CLAIM: Moses writes, “When you enter the land which the Lord your God gives you, and you possess it and live in it, and you say, ‘I will set a king over me like all the nations who are around me,’ 15 you shall surely set a king over you whom the Lord your God chooses” (Deut. 17:14-15). Moses speaks of the monarchy here, but this wouldn’t occur for another 400 years. Critics use this passage to support a late date of the Pentateuch. Is this the case?
RESPONSE: This is a case of an antisupernatural bias. If God exists, then he can know and impart the future to finite human beings through supernatural revelation.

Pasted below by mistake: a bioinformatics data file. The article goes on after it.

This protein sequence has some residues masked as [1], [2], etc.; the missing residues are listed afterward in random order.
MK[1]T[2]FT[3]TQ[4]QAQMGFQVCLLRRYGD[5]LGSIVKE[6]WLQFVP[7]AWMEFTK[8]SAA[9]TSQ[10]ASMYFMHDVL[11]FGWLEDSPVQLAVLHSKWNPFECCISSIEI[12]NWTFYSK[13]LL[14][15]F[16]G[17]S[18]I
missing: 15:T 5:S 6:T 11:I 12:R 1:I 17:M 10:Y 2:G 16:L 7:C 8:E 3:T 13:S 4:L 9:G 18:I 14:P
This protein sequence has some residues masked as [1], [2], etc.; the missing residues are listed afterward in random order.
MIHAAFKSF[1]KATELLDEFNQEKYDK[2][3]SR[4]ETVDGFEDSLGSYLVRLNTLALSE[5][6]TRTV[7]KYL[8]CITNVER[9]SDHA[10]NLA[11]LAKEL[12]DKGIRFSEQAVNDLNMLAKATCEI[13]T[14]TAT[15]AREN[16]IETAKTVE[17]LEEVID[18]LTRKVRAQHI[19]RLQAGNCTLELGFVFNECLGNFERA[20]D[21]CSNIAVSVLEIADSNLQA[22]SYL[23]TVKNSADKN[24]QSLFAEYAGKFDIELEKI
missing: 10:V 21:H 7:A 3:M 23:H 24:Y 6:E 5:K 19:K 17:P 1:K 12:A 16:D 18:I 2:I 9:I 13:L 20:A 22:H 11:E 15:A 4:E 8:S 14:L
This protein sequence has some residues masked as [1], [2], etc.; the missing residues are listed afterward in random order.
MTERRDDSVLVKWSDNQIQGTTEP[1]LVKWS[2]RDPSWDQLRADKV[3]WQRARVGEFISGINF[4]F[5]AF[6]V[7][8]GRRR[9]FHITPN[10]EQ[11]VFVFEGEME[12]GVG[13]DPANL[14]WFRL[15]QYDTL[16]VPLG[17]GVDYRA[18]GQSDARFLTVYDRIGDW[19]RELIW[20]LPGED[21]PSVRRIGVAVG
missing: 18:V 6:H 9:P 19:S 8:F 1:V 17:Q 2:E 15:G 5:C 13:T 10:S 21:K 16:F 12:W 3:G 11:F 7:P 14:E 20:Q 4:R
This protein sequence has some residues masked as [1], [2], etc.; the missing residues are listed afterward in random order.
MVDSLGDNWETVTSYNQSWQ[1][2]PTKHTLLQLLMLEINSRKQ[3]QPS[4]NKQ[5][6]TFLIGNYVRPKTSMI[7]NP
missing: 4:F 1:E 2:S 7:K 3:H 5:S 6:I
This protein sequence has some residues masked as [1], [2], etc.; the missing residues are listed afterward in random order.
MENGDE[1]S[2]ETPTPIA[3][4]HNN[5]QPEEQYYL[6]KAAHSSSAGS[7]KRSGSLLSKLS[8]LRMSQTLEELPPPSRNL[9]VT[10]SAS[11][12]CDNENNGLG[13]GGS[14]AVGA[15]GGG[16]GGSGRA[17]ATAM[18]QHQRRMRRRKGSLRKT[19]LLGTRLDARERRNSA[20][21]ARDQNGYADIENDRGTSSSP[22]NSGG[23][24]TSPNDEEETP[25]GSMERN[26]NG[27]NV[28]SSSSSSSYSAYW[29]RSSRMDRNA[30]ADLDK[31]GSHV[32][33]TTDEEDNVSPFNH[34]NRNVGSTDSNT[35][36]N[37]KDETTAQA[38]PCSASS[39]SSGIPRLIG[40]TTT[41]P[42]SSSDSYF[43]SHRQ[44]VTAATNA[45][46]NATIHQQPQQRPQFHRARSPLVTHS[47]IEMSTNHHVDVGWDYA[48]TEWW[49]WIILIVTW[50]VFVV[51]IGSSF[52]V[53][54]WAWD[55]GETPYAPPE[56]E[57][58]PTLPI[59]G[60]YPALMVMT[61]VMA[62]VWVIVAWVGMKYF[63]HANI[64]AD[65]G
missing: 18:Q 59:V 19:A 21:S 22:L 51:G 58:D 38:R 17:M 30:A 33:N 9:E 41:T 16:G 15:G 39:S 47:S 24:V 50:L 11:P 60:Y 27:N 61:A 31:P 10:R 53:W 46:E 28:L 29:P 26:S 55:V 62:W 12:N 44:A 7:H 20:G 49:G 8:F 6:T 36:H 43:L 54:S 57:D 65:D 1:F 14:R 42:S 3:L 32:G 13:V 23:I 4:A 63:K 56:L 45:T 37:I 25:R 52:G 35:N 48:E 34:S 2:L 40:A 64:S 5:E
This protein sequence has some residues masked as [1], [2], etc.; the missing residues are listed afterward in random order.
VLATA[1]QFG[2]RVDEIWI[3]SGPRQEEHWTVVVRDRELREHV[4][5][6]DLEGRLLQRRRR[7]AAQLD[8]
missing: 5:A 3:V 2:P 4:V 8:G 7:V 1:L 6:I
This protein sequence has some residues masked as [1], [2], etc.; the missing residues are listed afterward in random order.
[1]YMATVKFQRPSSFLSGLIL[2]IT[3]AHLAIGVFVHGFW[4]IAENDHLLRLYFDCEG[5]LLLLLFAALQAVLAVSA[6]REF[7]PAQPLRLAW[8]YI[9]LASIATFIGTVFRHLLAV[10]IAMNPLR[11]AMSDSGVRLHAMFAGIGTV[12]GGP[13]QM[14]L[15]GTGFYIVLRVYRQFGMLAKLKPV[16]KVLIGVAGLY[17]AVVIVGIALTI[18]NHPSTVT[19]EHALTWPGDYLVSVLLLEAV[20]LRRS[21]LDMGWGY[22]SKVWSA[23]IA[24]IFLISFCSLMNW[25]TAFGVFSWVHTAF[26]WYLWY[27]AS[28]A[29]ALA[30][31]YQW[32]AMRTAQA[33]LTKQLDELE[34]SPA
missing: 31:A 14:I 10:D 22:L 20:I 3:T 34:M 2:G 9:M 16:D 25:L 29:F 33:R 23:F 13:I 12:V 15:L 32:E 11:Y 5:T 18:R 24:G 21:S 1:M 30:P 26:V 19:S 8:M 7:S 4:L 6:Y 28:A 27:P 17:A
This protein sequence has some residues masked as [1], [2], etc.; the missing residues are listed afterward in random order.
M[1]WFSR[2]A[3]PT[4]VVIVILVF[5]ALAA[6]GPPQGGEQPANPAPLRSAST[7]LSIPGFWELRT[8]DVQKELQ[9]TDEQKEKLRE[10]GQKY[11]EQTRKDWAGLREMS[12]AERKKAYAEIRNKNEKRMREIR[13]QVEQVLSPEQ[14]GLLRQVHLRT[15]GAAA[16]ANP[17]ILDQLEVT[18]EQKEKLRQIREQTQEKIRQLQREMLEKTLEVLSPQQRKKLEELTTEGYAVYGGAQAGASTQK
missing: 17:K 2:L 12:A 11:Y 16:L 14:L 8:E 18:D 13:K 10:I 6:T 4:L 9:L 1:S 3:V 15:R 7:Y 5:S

Moreover, God had made promises to Abraham (Gen. 17:16) and Jacob (Gen. 25:23; 35:11) about kings being among their descendants. Since Moses knew these promises, he was aware that a king would eventually come about in Israel’s future. This is why God gave Moses laws for the future king (Deut. 17:14-15). God had promised the Jews land and a nation. It only made sense to see the need for a future king, as well. For more on this subject, see the article titled “Authorship of the Pentateuch.”